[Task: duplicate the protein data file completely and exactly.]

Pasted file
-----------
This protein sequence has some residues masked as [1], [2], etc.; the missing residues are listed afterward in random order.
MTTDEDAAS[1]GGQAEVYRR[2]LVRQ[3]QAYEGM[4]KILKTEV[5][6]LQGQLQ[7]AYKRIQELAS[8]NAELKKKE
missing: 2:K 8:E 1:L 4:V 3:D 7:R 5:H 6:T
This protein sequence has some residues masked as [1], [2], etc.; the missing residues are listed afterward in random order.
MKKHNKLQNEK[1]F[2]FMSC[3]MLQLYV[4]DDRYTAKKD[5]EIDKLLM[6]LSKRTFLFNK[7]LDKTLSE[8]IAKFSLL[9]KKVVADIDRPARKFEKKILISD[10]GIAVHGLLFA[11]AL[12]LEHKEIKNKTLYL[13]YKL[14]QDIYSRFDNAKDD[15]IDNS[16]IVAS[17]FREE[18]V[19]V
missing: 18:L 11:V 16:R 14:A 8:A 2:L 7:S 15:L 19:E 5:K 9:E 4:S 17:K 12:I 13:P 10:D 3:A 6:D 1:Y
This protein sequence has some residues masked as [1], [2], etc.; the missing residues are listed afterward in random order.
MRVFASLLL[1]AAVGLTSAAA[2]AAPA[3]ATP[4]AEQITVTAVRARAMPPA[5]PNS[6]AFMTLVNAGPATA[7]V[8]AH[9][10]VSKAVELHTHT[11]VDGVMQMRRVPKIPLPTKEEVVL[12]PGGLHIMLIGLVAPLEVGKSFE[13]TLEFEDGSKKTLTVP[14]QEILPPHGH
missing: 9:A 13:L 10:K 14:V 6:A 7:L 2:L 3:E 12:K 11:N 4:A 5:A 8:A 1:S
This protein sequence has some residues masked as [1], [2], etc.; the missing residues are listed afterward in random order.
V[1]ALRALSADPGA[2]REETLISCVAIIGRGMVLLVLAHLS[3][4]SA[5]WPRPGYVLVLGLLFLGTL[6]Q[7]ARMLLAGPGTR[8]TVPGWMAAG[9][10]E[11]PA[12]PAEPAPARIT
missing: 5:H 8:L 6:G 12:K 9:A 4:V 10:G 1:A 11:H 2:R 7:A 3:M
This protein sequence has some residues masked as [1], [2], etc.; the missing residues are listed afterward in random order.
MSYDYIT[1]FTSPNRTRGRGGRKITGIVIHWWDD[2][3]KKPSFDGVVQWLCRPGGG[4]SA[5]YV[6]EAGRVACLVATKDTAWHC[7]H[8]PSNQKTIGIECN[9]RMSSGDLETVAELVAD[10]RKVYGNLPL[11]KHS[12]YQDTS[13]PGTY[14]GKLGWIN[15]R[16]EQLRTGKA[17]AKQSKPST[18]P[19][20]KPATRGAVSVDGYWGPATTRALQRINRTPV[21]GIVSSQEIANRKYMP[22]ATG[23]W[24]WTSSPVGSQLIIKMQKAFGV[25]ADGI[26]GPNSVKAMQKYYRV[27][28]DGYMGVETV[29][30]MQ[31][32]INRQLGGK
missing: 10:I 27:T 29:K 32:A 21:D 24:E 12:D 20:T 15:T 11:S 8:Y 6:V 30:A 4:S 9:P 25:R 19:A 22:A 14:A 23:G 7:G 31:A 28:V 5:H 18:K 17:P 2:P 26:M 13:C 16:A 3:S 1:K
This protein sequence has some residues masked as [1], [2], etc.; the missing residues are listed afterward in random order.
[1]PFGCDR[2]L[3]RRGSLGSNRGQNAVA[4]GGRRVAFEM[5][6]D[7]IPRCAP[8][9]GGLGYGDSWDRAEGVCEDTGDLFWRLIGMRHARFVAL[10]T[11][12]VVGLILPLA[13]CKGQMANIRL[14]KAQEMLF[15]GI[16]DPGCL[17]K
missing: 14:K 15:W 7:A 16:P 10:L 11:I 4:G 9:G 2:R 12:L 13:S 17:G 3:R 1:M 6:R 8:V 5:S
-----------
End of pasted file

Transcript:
This protein sequence has some residues masked as [1], [2], etc.; the missing residues are listed afterward in random order.
MTTDEDAAS[1]GGQAEVYRR[2]LVRQ[3]QAYEGM[4]KILKTEV[5][6]LQGQLQ[7]AYKRIQELAS[8]NAELKKKE
missing: 2:K 8:E 1:L 4:V 3:D 7:R 5:H 6:T
This protein sequence has some residues masked as [1], [2], etc.; the missing residues are listed afterward in random order.
MKKHNKLQNEK[1]F[2]FMSC[3]MLQLYV[4]DDRYTAKKD[5]EIDKLLM[6]LSKRTFLFNK[7]LDKTLSE[8]IAKFSLL[9]KKVVADIDRPARKFEKKILISD[10]GIAVHGLLFA[11]AL[12]LEHKEIKNKTLYL[13]YKL[14]QDIYSRFDNAKDD[15]IDNS[16]IVAS[17]FREE[18]V[19]V
missing: 18:L 11:V 16:R 14:A 8:A 2:L 7:S 15:L 19:E 5:K 9:E 4:S 17:K 12:I 13:P 10:D 3:A 6:D 1:Y
This protein sequence has some residues masked as [1], [2], etc.; the missing residues are listed afterward in random order.
MRVFASLLL[1]AAVGLTSAAA[2]AAPA[3]ATP[4]AEQITVTAVRARAMPPA[5]PNS[6]AFMTLVNAGPATA[7]V[8]AH[9][10]VSKAVELHTHT[11]VDGVMQMRRVPKIPLPTKEEVVL[12]PGGLHIMLIGLVAPLEVGKSFE[13]TLEFEDGSKKTLTVP[14]QEILPPHGH
missing: 9:A 13:L 10:K 14:V 6:A 7:L 2:L 3:E 12:K 11:N 4:A 5:A 8:A 1:S
This protein sequence has some residues masked as [1], [2], etc.; the missing residues are listed afterward in random order.
V[1]ALRALSADPGA[2]REETLISCVAIIGRGMVLLVLAHLS[3][4]SA[5]WPRPGYVLVLGLLFLGTL[6]Q[7]ARMLLAGPGTR[8]TVPGWMAAG[9][10]E[11]PA[12]PAEPAPARIT
missing: 5:H 8:L 6:G 12:K 9:A 4:V 10:G 1:A 11:H 2:R 7:A 3:M
This protein sequence has some residues masked as [1], [2], etc.; the missing residues are listed afterward in random order.
MSYDYIT[1]FTSPNRTRGRGGRKITGIVIHWWDD[2][3]KKPSFDGVVQWLCRPGGG[4]SA[5]YV[6]EAGRVACLVATKDTAWHC[7]H[8]PSNQKTIGIECN[9]RMSSGDLETVAELVAD[10]RKVYGNLPL[11]KHS[12]YQDTS[13]PGTY[14]GKLGWIN[15]R[16]EQLRTGKA[17]AKQSKPST[18]P[19][20]KPATRGAVSVDGYWGPATTRALQRINRTPV[21]GIVSSQEIANRKYMP[22]ATG[23]W[24]WTSSPVGSQLIIKMQKAFGV[25]ADGI[26]GPNSVKAMQKYYRV[27][28]DGYMGVETV[29][30]MQ[31][32]INRQLGGK
missing: 10:I 27:T 29:K 32:A 21:D 24:E 12:D 20:T 15:T 11:S 8:Y 6:V 30:A 4:S 9:P 25:R 19:A 22:A 14:A 23:G 7:G 31:A 28:V 5:H 18:K 17:P 2:P 26:M 13:C 16:A 3:S 1:K
This protein sequence has some residues masked as [1], [2], etc.; the missing residues are listed afterward in random order.
[1]PFGCDR[2]L[3]RRGSLGSNRGQNAVA[4]GGRRVAFEM[5][6]D[7]IPRCAP[8][9]GGLGYGDSWDRAEGVCEDTGDLFWRLIGMRHARFVAL[10]T[11][12]VVGLILPLA[13]CKGQMANIRL[14]KAQEMLF[15]GI[16]DPGCL[17]K
missing: 14:K 15:W 7:A 16:P 10:L 11:I 4:G 9:G 2:R 12:L 13:S 17:G 3:R 1:M 6:R 8:V 5:S